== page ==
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C++ How to Program, 5/e

© 2005
pages: 1500
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C++ allows programmers to specify how operators work with objects of new class types--a concept known as operator overloading. One example of an overloaded operator built into C++ is <<, which is used both as the stream insertion operator and as the bitwise left-shift operator. Similarly, >> is used as both the stream extraction operator and as the bitwise right-shift operator.

This tutorial discusses an Array class that overloads several operators. Our Array class provides enhanced functionality over traditional C++ arrays, such as assigning and comparing Array objects, and checking array indices to ensure that we do not access elements outside the bounds of the underlying C++ array. In addition, this tutorial introduces a copy constructor for initializing a new Array object with the contents of an existing Array object. This tutorial is intended for students and professionals who are familiar with basic array, pointer and class concepts in C++.

Download the code examples for this tutorial.

[Note: This tutorial is an excerpt (Section 11.8) of Chapter 11, Operator Overloading, from our textbook C++ How to Program, 5/e. These tutorials may refer to other chapters or sections of the book that are not included here. Permission Information: Deitel, Harvey M. and Paul J., C++ HOW TO PROGRAM, ©2005, pp.582-593. Electronically reproduced by permission of Pearson Education, Inc., Upper Saddle River, New Jersey.]

11.8 Case Study: Array Class (Continued)

Initializing a New Array with a Copy of an Existing Array’s Contents

Line 41 instantiates a third Array called integers3 and initializes it with a copy of Array integers1. This invokes the Array copy constructor to copy the elements of integers1 into integers3. We discuss the details of the copy constructor shortly. Note that the copy constructor can also be invoked by writing line 41 as follows:

Array integers3 = integers1;

The equal sign in the preceding statement is not the assignment operator. When an equal sign appears in the declaration of an object, it invokes a constructor for that object. This form can be used to pass only a single argument to a constructor.

Lines 43–45 output the size of integers3 and output integers3, using the Array overloaded stream insertion operator to confirm that the Array elements were set correctly by the copy constructor.

Using the Overloaded Assignment Operator

Next, line 49 tests the overloaded assignment operator (=) by assigning integers2 to integers1. Lines 51—52 print both Array objects to confirm that the assignment was successful. Note that integers1 originally held 7 integers and was resized to hold a copy of the 10 elements in integers2. As we will see, the overloaded assignment operator performs this resizing operation in a manner that is transparent to the client code.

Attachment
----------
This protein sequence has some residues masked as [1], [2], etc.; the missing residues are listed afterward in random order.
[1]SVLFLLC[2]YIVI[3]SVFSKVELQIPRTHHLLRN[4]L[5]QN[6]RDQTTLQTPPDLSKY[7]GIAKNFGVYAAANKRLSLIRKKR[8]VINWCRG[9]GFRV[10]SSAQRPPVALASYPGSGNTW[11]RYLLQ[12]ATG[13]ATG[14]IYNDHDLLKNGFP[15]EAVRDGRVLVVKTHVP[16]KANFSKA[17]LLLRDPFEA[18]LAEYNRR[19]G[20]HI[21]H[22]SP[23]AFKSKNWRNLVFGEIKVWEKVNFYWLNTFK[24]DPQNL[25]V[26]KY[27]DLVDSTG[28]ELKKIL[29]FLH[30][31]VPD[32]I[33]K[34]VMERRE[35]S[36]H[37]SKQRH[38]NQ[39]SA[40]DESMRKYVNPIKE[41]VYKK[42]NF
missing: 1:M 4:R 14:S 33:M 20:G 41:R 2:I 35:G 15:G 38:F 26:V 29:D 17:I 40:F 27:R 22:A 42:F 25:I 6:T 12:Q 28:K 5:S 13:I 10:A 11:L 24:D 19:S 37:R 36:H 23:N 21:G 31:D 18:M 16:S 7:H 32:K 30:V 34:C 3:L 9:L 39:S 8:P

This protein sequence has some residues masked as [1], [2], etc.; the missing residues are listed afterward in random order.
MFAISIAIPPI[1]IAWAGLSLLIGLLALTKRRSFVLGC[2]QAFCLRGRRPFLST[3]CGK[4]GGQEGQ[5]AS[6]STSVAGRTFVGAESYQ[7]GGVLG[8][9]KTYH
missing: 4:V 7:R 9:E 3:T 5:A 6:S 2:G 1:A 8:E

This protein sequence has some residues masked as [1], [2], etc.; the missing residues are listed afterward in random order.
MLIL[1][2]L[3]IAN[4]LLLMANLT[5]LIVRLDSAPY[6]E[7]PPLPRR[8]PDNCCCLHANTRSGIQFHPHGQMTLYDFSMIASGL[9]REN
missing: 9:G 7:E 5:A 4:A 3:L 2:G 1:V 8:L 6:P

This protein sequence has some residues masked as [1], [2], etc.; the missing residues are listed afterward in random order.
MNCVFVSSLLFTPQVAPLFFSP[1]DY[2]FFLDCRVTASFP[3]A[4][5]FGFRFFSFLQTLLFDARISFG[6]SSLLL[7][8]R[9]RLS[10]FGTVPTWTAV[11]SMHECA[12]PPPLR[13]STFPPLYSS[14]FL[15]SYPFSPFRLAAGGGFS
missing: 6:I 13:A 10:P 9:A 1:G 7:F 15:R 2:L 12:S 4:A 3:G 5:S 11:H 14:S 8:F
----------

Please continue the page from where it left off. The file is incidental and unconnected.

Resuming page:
Using the Overloaded Equality Operator

Next, line 57 uses the overloaded equality operator (==) to confirm that objects integers1 and integers2 are indeed identical after the assignment.

Using the Overloaded Subscript Operator

Line 61 uses the overloaded subscript operator to refer to integers1[ 5 ]—an in-range element of integers1. This subscripted name is used as an rvalue to print the value stored in integers1[ 5 ]. Line 65 uses integers1[ 5 ] as a modifiable lvalue on the left side of an assignment statement to assign a new value, 1000, to element 5 of integers1. We will see that operator[] returns a reference to use as the modifiable lvalue after the operator confirms that 5 is a valid subscript for integers1.

Line 70 attempts to assign the value 1000 to integers1[ 15 ]—an out-of-range element. In this example, operator[] determines that the subscript is out of range, prints a message and terminates the program. Note that we highlighted line 70 of the program in red to emphasize that it is an error to access an element that is out of range. This is a runtime logic error, not a compilation error.

Interestingly, the array subscript operator [] is not restricted for use only with arrays; it also can be used, for example, to select elements from other kinds of container classes, such as linked lists, strings and dictionaries. Also, when operator[] functions are defined, subscripts no longer have to be integers—characters, strings, floats or even objects of user-defined classes also could be used. In Chapter 23, Standard Template Library (STL), we discuss the STL map class that allows noninteger subscripts.

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